Furthermore, coastal realestate values vary directly with waterquality; i Lake Michigan’s watersbecome increasingly contaminated,property values will all.
Pay Now: The Benetso Taking Action
Between 1998 and 2007, Indiana saw agreen job growth o 17.9%—comparedto 1% overall decrease in jobs duringthis time. Green jobs in Indiananumbered 17,298 and companies 1,268in 2007—0.5% o the civilian labororce.
Tere is room or and benetsrom expansion, as well as the need orit.Electricity consumption accountsor most o Indiana’s emissions. TeMidwest region is responsible orroughly 25% o U.S. carbon emis-sions (5% o the global total)—the 5thlargest emitter worldwide.
Toughelectricity costs would rise in the evento mitigating legislation, Hoosierscurrently pay some o the lowestelectricity prices in the country,
at acost to their livelihoods and well-being.One study ound pollution rom powerplants to be responsible or nearly 900deaths in Indiana each year, a majority o which could be avoided given areduction in ne particle emissions(such as sulur dioxide). Power plantpollution, according to the study, isalso ound to be behind 845 hospitaladmissions and almost o 1,500 heartattacks.
 Indiana could attract an additional38,000 jobs and $3.1 billion ininvestment prots by moving to agreen economy. Te industrial sectorprovides Indiana with about one-thirdo its GSP. A shit to the manuac-ture o green, renewable technologies would not likely cause a drop in theemployment level. Indiana’s welders,electricians, and industrial machinery mechanics—just to name a ew—arelikely to be as necessary as they ever were. For example, in 2007 Indianaemployed nearly 3% o the electricalequipment assemblers in the UnitedStates; this skill set is required in theproduction o solar and wind power.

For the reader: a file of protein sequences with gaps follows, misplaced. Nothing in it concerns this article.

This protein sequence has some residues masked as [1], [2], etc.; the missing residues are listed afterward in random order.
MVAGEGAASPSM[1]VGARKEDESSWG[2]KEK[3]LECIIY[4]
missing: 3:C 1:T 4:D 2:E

Heavier rainall will increase runof and lake contamination, whichalready plagues the Great Lakes. The increasing requency o severestorms associated with climatechange is projected to jeopardizethis source o revenue or the state o Indiana.
Not only will these products be avail-able or export to other states, butIndiana can also greatly benet romdistributing the energy internally.Not taking into account out-o-stateproviders, 96% o Indiana’s electricity is currently generated by coal, greatly exceeding the U.S. average o 50%.Mercury, released largely by coal-redelectricity plants, contaminates thealready vulnerable water supply and isespecially harmul to pregnant womenand children.
 Fortunately, the state has the capacity to provide solar power generated elec-tricity to 1,100 households annually.Moreover, Indiana produces 18.6million tons o biomass annually, which can potentially produce 3,700MW o electricity.
Indiana must consider action onclimate change not just in terms o cost, but also in terms o opportuni-ties. I we give Indiana’s population,businesses, and investors clear and